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Australia TGA Registration

The Therapeutic Goods Administration (TGA) is responsible for the registration of medical devices in Australia. The main regulations in Australia governing the sale of medical devices are the “Therapeutic Goods Act 1989” and the “Therapeutic Goods (Medical Devices) Regulations 2002”. Foreign manufacturers need to have a local authorized representative (Australian Sponsor) in Australia to handle registration-related issues.

In Australia, medical devices are classified based on their risk level to humans. Medical device products (excluding IVDs) are divided into four classes according to risk from low to high: Class I, Class Is sterile devices, and Class Im devices with measurement functions, Class IIa, Class IIb and Class III; while IVD medical device products are divided into Class 1, Class 2, Class 3 and Class 4 according to the risk level to both the public and individual from low to high. Similar to other worldwide regulatory authorities, the level of regulatory control by the TGA increases with the level of risk.  The TGA's classification regulations are similarly aligned to the EU's classification standards, therefore Australia's medical device classifications usually reflect those in the EU.

Depending on the risk level and various specifications of the medical device, the cost and time required for the registration process are also different.

Application fees typically range from a few hundred Australian dollars (AUD) for the lowest risk level products i.e. Class I products, to over one thousand Australian dollars for the highest risk level products i.e. Class II and III products. In addition, there is an annual charge for the inclusion of the product to the ARTG which ranges from approximately one hundred AUD to over one thousand AUD.  If the manufacturer is seeking “priority applicant determination”, further additional application fees apply to this process amounting to over ten thousand AUD.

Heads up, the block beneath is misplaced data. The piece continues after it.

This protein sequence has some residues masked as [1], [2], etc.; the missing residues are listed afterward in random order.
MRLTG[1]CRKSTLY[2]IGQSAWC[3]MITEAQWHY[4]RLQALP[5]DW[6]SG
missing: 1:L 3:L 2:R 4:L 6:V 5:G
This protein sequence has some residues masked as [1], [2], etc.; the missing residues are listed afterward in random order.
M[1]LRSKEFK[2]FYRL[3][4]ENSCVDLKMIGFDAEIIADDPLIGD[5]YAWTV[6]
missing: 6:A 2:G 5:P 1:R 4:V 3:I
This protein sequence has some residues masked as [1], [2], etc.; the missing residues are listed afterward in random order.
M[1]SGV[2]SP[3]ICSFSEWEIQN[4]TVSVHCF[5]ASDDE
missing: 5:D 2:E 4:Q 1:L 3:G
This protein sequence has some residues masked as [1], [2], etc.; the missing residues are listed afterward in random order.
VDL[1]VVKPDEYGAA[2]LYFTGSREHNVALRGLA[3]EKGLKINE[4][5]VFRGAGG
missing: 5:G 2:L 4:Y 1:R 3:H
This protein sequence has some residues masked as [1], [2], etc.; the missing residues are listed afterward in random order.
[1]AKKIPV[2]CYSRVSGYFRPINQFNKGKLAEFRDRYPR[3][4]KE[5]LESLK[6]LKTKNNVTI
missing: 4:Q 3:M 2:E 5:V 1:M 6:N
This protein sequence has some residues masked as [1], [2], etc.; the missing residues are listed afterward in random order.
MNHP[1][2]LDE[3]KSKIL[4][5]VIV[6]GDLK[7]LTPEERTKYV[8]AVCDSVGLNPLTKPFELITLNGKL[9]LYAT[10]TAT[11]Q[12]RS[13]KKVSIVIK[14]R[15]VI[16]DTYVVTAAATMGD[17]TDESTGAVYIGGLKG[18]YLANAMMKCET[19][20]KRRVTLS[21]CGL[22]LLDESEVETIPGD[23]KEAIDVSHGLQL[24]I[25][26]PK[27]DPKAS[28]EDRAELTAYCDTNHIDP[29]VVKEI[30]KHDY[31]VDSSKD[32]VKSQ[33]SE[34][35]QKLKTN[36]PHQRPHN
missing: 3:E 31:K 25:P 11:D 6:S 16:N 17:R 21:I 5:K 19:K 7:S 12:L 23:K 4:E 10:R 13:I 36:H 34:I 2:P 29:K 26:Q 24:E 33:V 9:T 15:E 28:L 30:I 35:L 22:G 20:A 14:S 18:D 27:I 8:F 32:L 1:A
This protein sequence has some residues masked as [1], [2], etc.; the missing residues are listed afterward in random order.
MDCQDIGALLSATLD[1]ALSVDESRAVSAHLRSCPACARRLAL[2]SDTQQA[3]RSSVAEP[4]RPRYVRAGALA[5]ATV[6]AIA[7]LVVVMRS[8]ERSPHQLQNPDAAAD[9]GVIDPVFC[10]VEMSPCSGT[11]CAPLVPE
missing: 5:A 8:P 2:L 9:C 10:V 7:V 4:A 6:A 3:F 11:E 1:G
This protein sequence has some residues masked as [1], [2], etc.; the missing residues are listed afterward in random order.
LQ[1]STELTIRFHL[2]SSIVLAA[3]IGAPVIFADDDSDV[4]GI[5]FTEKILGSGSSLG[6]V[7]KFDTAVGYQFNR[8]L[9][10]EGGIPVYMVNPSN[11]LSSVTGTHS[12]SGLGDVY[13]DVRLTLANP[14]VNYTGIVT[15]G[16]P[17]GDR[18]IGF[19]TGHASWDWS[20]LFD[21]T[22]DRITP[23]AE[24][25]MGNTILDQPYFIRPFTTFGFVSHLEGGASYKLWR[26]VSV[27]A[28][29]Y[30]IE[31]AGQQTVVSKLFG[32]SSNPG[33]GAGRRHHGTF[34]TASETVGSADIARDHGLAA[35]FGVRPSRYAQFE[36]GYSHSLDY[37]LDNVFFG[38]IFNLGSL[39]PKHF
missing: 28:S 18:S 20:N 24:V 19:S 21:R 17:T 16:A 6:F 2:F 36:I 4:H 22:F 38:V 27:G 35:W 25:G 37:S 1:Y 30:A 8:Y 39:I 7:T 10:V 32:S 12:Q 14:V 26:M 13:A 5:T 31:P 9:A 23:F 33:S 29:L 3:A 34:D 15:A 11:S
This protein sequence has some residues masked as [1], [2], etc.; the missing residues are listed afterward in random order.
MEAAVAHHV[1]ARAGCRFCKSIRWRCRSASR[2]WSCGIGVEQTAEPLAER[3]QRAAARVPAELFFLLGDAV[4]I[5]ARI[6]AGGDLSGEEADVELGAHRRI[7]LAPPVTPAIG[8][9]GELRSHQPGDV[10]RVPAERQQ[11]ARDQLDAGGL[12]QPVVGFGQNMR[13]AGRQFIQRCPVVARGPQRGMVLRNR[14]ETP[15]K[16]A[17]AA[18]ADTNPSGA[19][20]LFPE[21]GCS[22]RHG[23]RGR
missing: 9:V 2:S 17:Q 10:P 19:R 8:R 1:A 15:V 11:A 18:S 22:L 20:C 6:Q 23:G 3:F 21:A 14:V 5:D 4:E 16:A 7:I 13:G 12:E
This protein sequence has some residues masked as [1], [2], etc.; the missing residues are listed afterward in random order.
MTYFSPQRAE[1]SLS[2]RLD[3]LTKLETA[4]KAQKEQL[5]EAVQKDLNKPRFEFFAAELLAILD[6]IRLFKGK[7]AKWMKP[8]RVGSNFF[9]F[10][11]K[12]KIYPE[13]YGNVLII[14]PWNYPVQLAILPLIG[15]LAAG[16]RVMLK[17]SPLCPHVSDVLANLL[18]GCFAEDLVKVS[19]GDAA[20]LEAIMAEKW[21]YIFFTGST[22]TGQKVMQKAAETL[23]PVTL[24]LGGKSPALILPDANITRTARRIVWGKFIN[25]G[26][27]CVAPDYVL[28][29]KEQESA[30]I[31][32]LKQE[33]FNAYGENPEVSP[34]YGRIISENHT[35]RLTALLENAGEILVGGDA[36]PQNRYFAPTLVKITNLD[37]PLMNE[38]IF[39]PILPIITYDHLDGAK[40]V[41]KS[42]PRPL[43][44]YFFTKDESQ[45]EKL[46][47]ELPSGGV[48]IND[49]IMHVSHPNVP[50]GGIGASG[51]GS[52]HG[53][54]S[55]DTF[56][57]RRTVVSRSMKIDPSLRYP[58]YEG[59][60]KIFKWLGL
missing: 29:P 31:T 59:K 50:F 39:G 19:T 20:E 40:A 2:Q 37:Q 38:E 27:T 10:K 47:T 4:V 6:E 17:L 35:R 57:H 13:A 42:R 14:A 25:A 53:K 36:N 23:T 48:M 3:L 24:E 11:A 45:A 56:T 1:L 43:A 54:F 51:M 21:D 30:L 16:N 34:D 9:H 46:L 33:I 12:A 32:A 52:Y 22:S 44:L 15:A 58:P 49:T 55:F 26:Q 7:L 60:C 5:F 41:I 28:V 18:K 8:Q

Lower-risk products require less documentation to be submitted and the registration process should only take a maximum of a few weeks. For example, a Class I non-sterile and non-measuring medical device only requires basic documentation such as a declaration of conformity (DOC). However, the registration of higher-risk medical devices may require mandatory audits and the review process will take a few months for products with existing overseas certification to over 12 months for products which require local conformity assessment from the TGA.

The TGA recognizes existing approvals from certain overseas regulatory authorities, which can shorten the overall review time. For example, products registered in the European Union, the United States, Canada, Japan, Singapore etc. have a faster review path before registration compared to products products without external certification. It should be noted that even if the medical device has a registration certificate from the above mentioned authorities, it still needs to be registered in the TGA's Australian Register of Therapeutic Goods (ARTG). However, if the product does not have available overseas regulatory approval, a full TGA conformity assessment must be initiated, which can take up to a statutory maximum of 255 business days to complete, depending on the risk level of the device and the quality and completeness of the documentation provided.

Osmunda’s global team can assist you in completing your Australian product registration and provide you with local agency services in Australia. If you would like to know more about the registration of your product in Australia, please feel free to contact us.

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